Jeanne Koré Salvato

t’s a very bits and bobs piece of writing.”  This is how, apparently, you use the phrase “bits and bobs” in a sentence, according to the all-knowing Internet.  Basically, the phrase means small pieces put together.  Let us hope these pieces are artfully put together as today’s post is a bits and bobs piece of writing, an expression, by the way, I’d never heard until a British friend happened to use it.

Bits and bobs

Well, first because it is rather silly sounding.  “Bobs” suggests a group of persons named Bob.  Or the result of bobbing up and down in the water.  She did 12 bobs even though she was afraid of the water, type of thing.  “Bits” is more straight-forward. 

Second, some dear readers have told me interesting tidbits related to particular posts.  (There’s that idea of “bits” again.  What do you think “tids” could be?)  A tender morsel, apparently.  I’ve selected two comments, one responding to the post about math and the other to Emmett Till.

Keep those comments coming!!


Remember the Facebook equation 8 ÷ 2(2+2) = ?

  1. Modern approach: Clear the parentheses (2+2). That’s 4.  The equation is now 8 ÷ 2 x 4 = ?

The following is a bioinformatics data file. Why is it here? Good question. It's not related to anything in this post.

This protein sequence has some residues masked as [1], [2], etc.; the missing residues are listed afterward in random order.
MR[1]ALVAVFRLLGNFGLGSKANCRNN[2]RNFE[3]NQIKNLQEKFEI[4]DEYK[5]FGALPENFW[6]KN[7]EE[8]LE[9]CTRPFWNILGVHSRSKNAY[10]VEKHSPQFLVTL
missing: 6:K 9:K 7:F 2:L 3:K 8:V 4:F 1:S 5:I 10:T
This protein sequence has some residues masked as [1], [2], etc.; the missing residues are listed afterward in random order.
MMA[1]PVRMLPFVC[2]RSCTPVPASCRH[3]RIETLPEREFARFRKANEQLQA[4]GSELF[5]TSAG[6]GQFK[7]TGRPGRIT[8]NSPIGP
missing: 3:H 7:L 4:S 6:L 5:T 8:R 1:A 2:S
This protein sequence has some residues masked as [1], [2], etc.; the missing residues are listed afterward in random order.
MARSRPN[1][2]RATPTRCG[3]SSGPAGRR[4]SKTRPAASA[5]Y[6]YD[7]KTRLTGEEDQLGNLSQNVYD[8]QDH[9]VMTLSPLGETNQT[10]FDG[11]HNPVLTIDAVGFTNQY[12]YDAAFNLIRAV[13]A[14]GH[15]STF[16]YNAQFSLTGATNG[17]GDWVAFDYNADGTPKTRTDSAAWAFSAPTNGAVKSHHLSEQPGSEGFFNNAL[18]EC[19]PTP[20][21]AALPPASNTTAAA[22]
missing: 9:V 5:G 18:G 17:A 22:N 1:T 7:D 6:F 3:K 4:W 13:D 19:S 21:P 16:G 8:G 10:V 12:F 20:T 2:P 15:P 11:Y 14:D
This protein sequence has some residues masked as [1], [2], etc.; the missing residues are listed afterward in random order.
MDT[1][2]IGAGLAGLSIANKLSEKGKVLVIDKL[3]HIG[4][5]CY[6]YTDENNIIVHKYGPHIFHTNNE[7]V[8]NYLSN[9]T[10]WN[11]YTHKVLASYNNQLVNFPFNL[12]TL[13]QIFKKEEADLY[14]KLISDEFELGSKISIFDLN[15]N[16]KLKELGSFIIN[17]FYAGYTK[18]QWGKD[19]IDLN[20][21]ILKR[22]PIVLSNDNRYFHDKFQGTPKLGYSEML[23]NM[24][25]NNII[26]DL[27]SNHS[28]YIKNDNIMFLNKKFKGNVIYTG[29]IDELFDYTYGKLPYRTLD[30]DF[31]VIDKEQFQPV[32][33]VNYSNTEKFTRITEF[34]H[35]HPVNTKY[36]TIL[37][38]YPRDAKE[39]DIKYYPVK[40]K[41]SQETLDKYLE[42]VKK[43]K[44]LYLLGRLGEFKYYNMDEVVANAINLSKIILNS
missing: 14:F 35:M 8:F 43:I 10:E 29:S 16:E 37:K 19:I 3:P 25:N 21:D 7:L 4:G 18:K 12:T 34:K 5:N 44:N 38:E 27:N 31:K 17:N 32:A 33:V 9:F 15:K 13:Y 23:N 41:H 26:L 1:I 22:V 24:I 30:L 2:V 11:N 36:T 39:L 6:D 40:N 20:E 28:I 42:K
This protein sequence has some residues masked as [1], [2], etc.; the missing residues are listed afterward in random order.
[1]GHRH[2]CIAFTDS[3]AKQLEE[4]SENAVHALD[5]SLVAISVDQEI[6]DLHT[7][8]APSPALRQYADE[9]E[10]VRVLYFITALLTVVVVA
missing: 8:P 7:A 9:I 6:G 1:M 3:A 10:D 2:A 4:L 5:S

Because multiplication and division are the same order of precedence, you go from left to right:
    8 ÷ 2 x 4 = ? What we have now is 8 ÷ 2, which equals 4, and then x 4.  Result is 16.
  1. We also had the 1917 approach, where the parentheses were cleared inside: (2 + 2) equalling 4.  But the brackets are not simply erased because we say clear the number inside the brackets. 

So the equation would be 8 ÷ 2(4) or 8 ÷ 8.  And 8 ÷ 8 = 1.

What happened between 1917 and now?  Well, nothing.  My favorite mathematician wrote to say that she, too, would have arrived at the answer of 1 as the equation was written, never mind Google. The problem is with the way the equation is written.  The notation is ambiguous. 

To make it unambiguous, she writes, you would need to have:

Either 8 ÷ (2(2+2)), which equals 1,

Or (8 ÷2)(2+2), which equals 16.

The clarity of math and the precise mind of a friend, what could be better?

EMMETT TILL (1941 -1955)
The mention of his name is like a gong, with the sound travelling back in time to a terrible era in American history and then forward as an inspiration for change and justice for African Americans. John Lewis wrote that Emmett Till was his George Floyd. 

Emmett Till and Mamie Till